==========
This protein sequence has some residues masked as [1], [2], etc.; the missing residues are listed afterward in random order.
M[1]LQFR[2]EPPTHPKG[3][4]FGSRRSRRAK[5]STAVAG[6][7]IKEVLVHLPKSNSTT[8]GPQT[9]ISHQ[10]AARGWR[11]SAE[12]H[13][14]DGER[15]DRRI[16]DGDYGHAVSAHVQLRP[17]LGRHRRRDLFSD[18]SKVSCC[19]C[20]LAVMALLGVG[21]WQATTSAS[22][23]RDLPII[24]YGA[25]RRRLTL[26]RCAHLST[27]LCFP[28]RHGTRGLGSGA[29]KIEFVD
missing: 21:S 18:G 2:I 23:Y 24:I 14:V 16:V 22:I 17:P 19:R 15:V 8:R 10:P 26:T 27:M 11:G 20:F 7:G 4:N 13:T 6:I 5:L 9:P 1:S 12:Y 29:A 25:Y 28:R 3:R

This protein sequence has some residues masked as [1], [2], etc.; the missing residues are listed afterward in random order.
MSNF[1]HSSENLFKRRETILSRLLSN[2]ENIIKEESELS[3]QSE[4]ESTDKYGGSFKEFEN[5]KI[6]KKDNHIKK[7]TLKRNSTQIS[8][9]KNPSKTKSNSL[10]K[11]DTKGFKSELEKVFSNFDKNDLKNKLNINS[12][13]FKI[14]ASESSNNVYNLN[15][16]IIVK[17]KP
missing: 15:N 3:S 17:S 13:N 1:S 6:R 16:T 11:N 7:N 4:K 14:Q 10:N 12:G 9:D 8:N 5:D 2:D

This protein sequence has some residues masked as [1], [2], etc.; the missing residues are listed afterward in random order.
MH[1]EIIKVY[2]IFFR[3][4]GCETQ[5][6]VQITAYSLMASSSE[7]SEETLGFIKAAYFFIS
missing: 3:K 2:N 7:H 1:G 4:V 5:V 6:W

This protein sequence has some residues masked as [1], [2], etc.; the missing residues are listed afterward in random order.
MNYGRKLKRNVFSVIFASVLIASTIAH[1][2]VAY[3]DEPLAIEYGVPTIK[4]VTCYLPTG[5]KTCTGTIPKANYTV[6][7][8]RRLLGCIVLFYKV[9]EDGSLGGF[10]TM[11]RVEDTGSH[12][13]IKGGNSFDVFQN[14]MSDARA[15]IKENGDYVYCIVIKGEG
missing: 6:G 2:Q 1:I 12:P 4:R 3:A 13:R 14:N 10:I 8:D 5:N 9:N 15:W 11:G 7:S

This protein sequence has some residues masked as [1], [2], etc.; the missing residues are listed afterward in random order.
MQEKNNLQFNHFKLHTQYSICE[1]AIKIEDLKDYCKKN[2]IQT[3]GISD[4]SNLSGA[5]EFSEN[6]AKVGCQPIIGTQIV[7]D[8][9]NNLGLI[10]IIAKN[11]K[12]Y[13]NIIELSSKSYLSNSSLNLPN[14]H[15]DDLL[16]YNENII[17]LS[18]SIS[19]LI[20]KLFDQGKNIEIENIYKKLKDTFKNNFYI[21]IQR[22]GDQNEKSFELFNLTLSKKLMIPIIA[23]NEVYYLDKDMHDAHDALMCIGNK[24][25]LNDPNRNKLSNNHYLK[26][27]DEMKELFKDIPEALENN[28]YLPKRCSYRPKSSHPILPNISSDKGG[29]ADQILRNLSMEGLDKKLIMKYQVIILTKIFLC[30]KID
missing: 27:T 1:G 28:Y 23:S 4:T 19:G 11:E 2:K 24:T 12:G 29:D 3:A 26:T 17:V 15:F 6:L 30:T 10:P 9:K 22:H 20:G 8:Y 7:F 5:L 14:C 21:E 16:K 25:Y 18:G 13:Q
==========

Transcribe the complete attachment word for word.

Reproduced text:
This protein sequence has some residues masked as [1], [2], etc.; the missing residues are listed afterward in random order.
M[1]LQFR[2]EPPTHPKG[3][4]FGSRRSRRAK[5]STAVAG[6][7]IKEVLVHLPKSNSTT[8]GPQT[9]ISHQ[10]AARGWR[11]SAE[12]H[13][14]DGER[15]DRRI[16]DGDYGHAVSAHVQLRP[17]LGRHRRRDLFSD[18]SKVSCC[19]C[20]LAVMALLGVG[21]WQATTSAS[22][23]RDLPII[24]YGA[25]RRRLTL[26]RCAHLST[27]LCFP[28]RHGTRGLGSGA[29]KIEFVD
missing: 21:S 18:G 2:I 23:Y 24:I 14:V 16:V 22:I 17:P 19:R 15:V 8:R 10:P 26:T 27:M 11:G 20:F 7:G 4:N 13:T 6:I 5:L 9:P 1:S 12:Y 29:A 25:Y 28:R 3:R

This protein sequence has some residues masked as [1], [2], etc.; the missing residues are listed afterward in random order.
MSNF[1]HSSENLFKRRETILSRLLSN[2]ENIIKEESELS[3]QSE[4]ESTDKYGGSFKEFEN[5]KI[6]KKDNHIKK[7]TLKRNSTQIS[8][9]KNPSKTKSNSL[10]K[11]DTKGFKSELEKVFSNFDKNDLKNKLNINS[12][13]FKI[14]ASESSNNVYNLN[15][16]IIVK[17]KP
missing: 15:N 3:S 17:S 13:N 1:S 6:R 16:T 11:N 7:N 4:K 14:Q 10:N 12:G 9:D 8:N 5:D 2:D

This protein sequence has some residues masked as [1], [2], etc.; the missing residues are listed afterward in random order.
MH[1]EIIKVY[2]IFFR[3][4]GCETQ[5][6]VQITAYSLMASSSE[7]SEETLGFIKAAYFFIS
missing: 3:K 2:N 7:H 1:G 4:V 5:V 6:W

This protein sequence has some residues masked as [1], [2], etc.; the missing residues are listed afterward in random order.
MNYGRKLKRNVFSVIFASVLIASTIAH[1][2]VAY[3]DEPLAIEYGVPTIK[4]VTCYLPTG[5]KTCTGTIPKANYTV[6][7][8]RRLLGCIVLFYKV[9]EDGSLGGF[10]TM[11]RVEDTGSH[12][13]IKGGNSFDVFQN[14]MSDARA[15]IKENGDYVYCIVIKGEG
missing: 6:G 2:Q 1:I 12:P 4:R 3:A 13:R 14:N 10:I 8:D 5:N 9:N 15:W 11:G 7:S

This protein sequence has some residues masked as [1], [2], etc.; the missing residues are listed afterward in random order.
MQEKNNLQFNHFKLHTQYSICE[1]AIKIEDLKDYCKKN[2]IQT[3]GISD[4]SNLSGA[5]EFSEN[6]AKVGCQPIIGTQIV[7]D[8][9]NNLGLI[10]IIAKN[11]K[12]Y[13]NIIELSSKSYLSNSSLNLPN[14]H[15]DDLL[16]YNENII[17]LS[18]SIS[19]LI[20]KLFDQGKNIEIENIYKKLKDTFKNNFYI[21]IQR[22]GDQNEKSFELFNLTLSKKLMIPIIA[23]NEVYYLDKDMHDAHDALMCIGNK[24][25]LNDPNRNKLSNNHYLK[26][27]DEMKELFKDIPEALENN[28]YLPKRCSYRPKSSHPILPNISSDKGG[29]ADQILRNLSMEGLDKKLIMKYQVIILTKIFLC[30]KID
missing: 27:T 1:G 28:Y 23:S 4:T 19:G 11:E 2:K 24:T 12:G 29:D 3:A 26:T 17:V 15:F 6:L 30:T 10:P 9:K 22:H 20:G 8:Y 7:F 5:L 14:C 21:E 16:K 25:Y 18:G 13:Q